The FCC adopted new rules on Friday to expand the types of online video that broadcasters, cable and satellite channels must caption for the deaf and hearing impaired.
The agency already requires that full-length programming that appears with closed-captioning on TV also include captioning when the video is posted online. The new rules extend captioning to clips of that TV content.
“This is just the beginning in dealing with our responsibility to make sure that individuals with specific needs are at the front of the technology train, not at the back of the technology train,” said FCC chairman Tom Wheeler.
He was joined by fellow commissioners Jessica Rosenworcel and Mignon Clyburn. Commissioner Ajit Pai concurred, while Commissioner Michael P. O’Rielly gave approval to part of the order and concurred on other parts.
The rules establish a series of deadlines between 2016 and 2017 for captioning the clips, including live- and almost-live programming. Clips from TV programming will have to be captioned by Jan. 1, 2016, but the FCC also is giving extra time for captioning of clips of live and near-live programming until July 1, 2017. Broadcasters and cable firms will have 12 hours to caption those live clips, and 8 hours for near-live programming.
While expressing the need for accessibility — O’Rielly noted that 35 million to 50 million Americans have some kind of hearing loss — he and Pai expressed concerns about the regulations impact on the availability of video on the Web. Pai noted that ABC, NBC and Fox News have made big progress in voluntarily offering captioning of clips on the Web.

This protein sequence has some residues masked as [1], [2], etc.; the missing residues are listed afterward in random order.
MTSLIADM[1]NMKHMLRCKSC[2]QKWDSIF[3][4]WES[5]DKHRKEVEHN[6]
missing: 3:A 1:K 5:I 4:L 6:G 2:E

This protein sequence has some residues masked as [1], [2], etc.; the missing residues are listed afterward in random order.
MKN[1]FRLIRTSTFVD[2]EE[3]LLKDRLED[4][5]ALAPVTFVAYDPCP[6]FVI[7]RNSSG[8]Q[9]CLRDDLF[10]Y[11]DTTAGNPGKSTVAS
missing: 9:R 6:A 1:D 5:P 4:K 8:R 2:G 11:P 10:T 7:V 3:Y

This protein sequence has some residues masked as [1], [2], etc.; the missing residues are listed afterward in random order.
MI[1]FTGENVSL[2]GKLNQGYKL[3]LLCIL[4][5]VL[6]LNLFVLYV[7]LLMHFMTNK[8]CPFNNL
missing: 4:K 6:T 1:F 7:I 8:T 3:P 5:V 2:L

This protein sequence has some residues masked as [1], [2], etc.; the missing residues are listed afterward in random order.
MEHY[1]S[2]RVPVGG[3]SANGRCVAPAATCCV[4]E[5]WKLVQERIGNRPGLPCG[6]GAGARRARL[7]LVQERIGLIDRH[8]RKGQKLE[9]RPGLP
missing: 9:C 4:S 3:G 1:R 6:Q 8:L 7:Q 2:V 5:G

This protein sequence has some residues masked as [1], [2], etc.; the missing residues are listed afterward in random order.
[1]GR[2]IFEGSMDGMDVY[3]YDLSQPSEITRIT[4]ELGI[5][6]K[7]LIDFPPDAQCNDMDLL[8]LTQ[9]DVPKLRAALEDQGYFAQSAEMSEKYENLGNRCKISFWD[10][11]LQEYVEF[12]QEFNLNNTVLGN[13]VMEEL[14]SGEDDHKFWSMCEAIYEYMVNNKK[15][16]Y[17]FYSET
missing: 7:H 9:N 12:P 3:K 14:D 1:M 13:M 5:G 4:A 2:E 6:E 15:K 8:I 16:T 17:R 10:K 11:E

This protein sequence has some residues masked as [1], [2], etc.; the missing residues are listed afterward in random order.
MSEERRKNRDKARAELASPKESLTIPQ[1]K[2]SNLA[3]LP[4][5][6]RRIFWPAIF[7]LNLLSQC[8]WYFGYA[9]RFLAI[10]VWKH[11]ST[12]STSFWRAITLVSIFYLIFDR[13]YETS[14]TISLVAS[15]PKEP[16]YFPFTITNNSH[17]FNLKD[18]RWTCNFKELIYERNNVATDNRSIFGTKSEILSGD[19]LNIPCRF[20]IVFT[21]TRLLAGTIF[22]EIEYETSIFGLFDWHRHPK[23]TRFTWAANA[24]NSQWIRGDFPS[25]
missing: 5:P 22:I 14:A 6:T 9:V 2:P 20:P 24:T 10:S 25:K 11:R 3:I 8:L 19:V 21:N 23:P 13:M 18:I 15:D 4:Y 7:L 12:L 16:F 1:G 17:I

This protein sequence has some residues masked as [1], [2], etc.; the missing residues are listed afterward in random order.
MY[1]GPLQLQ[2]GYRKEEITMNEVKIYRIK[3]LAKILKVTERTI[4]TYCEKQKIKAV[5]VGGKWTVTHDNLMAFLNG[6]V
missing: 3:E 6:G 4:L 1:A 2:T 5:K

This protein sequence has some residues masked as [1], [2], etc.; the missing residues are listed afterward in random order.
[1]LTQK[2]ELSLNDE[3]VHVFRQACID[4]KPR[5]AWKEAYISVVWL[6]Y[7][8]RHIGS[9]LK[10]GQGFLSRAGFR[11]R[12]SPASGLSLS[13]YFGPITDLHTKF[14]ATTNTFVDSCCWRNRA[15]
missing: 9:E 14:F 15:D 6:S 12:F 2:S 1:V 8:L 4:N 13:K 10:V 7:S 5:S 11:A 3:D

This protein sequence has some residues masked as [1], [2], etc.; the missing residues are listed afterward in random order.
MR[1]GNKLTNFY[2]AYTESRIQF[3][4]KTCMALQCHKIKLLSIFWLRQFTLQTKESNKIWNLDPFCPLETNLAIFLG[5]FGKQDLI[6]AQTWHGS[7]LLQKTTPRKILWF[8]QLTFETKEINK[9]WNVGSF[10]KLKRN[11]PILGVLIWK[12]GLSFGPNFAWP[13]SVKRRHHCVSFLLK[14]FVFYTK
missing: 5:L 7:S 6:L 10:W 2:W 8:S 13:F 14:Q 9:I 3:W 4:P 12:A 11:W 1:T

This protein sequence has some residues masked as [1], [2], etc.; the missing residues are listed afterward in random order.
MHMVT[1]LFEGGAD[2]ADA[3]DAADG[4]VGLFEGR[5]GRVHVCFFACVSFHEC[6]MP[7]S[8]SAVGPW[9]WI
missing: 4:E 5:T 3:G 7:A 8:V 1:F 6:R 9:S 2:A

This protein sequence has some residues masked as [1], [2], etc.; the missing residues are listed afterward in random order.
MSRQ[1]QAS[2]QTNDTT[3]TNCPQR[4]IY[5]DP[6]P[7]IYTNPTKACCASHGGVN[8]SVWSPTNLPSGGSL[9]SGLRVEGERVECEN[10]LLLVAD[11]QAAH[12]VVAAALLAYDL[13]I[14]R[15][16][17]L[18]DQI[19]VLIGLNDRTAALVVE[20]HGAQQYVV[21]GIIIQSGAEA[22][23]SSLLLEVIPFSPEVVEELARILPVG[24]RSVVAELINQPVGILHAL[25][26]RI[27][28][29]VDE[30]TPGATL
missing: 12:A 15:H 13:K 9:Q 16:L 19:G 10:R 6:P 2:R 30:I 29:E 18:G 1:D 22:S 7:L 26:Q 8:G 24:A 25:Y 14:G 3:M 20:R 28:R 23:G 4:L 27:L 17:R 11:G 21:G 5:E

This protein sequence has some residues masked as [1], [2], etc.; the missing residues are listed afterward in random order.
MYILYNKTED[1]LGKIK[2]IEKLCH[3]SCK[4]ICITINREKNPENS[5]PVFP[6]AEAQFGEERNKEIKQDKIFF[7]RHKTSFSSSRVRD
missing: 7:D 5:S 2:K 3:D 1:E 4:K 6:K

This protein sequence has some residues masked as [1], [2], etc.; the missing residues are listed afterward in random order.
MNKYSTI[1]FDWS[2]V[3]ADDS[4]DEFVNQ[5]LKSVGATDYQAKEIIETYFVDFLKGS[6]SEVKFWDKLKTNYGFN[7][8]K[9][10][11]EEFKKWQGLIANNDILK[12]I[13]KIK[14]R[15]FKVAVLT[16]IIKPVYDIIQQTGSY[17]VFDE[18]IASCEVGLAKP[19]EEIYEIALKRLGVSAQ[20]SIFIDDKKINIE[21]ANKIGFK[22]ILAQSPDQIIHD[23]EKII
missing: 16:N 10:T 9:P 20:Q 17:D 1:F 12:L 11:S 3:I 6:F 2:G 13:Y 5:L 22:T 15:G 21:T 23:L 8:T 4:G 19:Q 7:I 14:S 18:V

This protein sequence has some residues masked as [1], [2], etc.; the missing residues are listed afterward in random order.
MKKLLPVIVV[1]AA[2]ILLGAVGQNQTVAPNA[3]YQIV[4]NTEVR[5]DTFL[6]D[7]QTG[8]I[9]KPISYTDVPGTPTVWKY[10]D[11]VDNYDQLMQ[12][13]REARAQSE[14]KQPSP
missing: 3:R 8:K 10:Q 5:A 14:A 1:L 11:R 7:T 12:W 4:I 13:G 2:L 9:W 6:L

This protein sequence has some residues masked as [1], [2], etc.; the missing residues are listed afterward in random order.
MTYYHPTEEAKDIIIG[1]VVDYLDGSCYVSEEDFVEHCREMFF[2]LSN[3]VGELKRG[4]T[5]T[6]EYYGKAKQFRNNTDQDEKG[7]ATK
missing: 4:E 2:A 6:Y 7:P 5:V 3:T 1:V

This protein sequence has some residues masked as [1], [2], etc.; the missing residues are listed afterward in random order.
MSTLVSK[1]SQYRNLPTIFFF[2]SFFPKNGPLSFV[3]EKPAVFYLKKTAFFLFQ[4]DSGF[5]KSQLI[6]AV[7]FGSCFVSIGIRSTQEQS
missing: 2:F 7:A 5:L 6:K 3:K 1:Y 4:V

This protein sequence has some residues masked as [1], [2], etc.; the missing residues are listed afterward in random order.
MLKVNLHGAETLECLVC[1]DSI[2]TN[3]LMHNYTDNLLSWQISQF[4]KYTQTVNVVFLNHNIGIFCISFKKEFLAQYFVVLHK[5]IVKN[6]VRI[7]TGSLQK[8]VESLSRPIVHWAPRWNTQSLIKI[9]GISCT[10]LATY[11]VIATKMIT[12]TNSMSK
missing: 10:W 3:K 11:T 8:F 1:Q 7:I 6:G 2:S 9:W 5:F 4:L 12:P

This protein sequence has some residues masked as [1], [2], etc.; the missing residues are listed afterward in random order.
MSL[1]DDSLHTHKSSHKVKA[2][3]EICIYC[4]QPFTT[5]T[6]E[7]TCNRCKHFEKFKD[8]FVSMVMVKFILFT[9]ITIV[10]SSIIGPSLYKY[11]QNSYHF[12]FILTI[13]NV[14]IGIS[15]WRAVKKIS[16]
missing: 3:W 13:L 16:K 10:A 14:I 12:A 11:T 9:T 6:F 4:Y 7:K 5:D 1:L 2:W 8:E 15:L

Pai called for a “cost benefit analysis” to the regulation, and expressed worries that smaller companies would stop uploading clips because of the costs of compliance. O’Rielly expressed reservations of the rules be implemented before determining “without a shadow of a doubt” that they would not result in a “reduction of clips on the Internet.”
Nevertheless, the rules do have some flexibility for smaller companies that face an economic burden in meeting the requirements.
Wheeler noted that viewing of TV content over the Internet is poised to exceed that of viewing solely via an antenna.
Too often, he said, the hearing impaired “have been told they have to wait until technology catches up to them. ‘Waiting until they get around to it’ is no longer good enough.”